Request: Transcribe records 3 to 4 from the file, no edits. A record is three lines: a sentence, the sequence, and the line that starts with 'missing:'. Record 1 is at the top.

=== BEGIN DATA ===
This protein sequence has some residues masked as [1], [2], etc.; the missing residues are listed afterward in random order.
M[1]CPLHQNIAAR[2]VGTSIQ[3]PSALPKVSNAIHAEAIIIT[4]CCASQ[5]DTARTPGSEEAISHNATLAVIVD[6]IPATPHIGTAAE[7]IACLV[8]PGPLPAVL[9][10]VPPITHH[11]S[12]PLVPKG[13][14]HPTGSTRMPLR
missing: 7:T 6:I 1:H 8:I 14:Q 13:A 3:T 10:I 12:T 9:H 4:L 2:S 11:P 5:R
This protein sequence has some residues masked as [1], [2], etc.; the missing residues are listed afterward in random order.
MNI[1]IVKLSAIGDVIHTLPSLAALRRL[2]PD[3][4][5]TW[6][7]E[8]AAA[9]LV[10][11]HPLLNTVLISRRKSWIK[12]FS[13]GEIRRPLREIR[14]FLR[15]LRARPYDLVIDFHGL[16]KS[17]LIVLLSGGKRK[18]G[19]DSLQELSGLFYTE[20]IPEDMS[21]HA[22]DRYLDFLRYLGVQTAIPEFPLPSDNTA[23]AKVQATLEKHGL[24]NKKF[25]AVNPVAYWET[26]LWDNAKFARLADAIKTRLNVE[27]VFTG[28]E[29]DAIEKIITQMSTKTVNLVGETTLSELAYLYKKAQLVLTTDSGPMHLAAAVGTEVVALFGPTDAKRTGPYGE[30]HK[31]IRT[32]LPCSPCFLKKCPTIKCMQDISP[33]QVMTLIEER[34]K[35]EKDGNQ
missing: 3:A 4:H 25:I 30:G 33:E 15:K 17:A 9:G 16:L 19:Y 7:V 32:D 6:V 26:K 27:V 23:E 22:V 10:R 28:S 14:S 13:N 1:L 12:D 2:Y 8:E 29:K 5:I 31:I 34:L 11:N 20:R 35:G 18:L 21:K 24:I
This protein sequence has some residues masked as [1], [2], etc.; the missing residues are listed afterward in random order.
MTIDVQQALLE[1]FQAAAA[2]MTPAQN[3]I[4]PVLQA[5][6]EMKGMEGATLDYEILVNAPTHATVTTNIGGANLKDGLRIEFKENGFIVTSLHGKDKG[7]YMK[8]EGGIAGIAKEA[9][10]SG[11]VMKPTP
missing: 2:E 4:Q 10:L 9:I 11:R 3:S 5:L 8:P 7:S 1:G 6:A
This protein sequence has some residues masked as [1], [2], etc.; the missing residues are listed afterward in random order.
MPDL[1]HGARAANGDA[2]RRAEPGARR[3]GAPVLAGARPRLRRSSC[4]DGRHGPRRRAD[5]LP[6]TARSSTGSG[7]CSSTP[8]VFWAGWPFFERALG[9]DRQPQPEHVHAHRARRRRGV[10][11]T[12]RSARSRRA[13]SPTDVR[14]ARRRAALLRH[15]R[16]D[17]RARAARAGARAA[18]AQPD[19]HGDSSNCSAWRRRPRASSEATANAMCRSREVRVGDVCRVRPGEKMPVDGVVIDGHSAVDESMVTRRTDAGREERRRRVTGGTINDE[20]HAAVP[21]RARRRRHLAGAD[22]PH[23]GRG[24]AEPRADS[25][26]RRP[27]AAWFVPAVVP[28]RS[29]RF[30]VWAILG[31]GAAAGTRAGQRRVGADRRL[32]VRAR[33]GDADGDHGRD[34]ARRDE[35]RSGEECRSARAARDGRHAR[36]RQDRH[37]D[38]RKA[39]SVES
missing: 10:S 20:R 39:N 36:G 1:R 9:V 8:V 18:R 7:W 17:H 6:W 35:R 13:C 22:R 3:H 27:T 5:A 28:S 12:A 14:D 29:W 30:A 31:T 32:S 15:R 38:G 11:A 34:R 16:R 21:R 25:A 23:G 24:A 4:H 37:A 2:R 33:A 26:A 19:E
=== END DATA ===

This protein sequence has some residues masked as [1], [2], etc.; the missing residues are listed afterward in random order.
MTIDVQQALLE[1]FQAAAA[2]MTPAQN[3]I[4]PVLQA[5][6]EMKGMEGATLDYEILVNAPTHATVTTNIGGANLKDGLRIEFKENGFIVTSLHGKDKG[7]YMK[8]EGGIAGIAKEA[9][10]SG[11]VMKPTP
missing: 2:E 4:Q 10:L 9:I 11:R 3:S 5:L 8:P 7:S 1:G 6:A
This protein sequence has some residues masked as [1], [2], etc.; the missing residues are listed afterward in random order.
MPDL[1]HGARAANGDA[2]RRAEPGARR[3]GAPVLAGARPRLRRSSC[4]DGRHGPRRRAD[5]LP[6]TARSSTGSG[7]CSSTP[8]VFWAGWPFFERALG[9]DRQPQPEHVHAHRARRRRGV[10][11]T[12]RSARSRRA[13]SPTDVR[14]ARRRAALLRH[15]R[16]D[17]RARAARAGARAA[18]AQPD[19]HGDSSNCSAWRRRPRASSEATANAMCRSREVRVGDVCRVRPGEKMPVDGVVIDGHSAVDESMVTRRTDAGREERRRRVTGGTINDE[20]HAAVP[21]RARRRRHLAGAD[22]PH[23]GRG[24]AEPRADS[25][26]RRP[27]AAWFVPAVVP[28]RS[29]RF[30]VWAILG[31]GAAAGTRAGQRRVGADRRL[32]VRAR[33]GDADGDHGRD[34]ARRDE[35]RSGEECRSARAARDGRHAR[36]RQDRH[37]D[38]RKA[39]SVES
missing: 10:S 20:R 39:N 36:G 1:R 9:V 8:V 18:R 7:W 17:H 6:W 35:R 13:C 22:R 3:H 27:T 5:A 28:S 12:A 14:D 29:W 30:A 31:T 32:S 15:R 38:G 11:A 34:R 16:R 21:R 25:A 23:G 24:A 4:H 37:A 2:R 33:A 26:A 19:E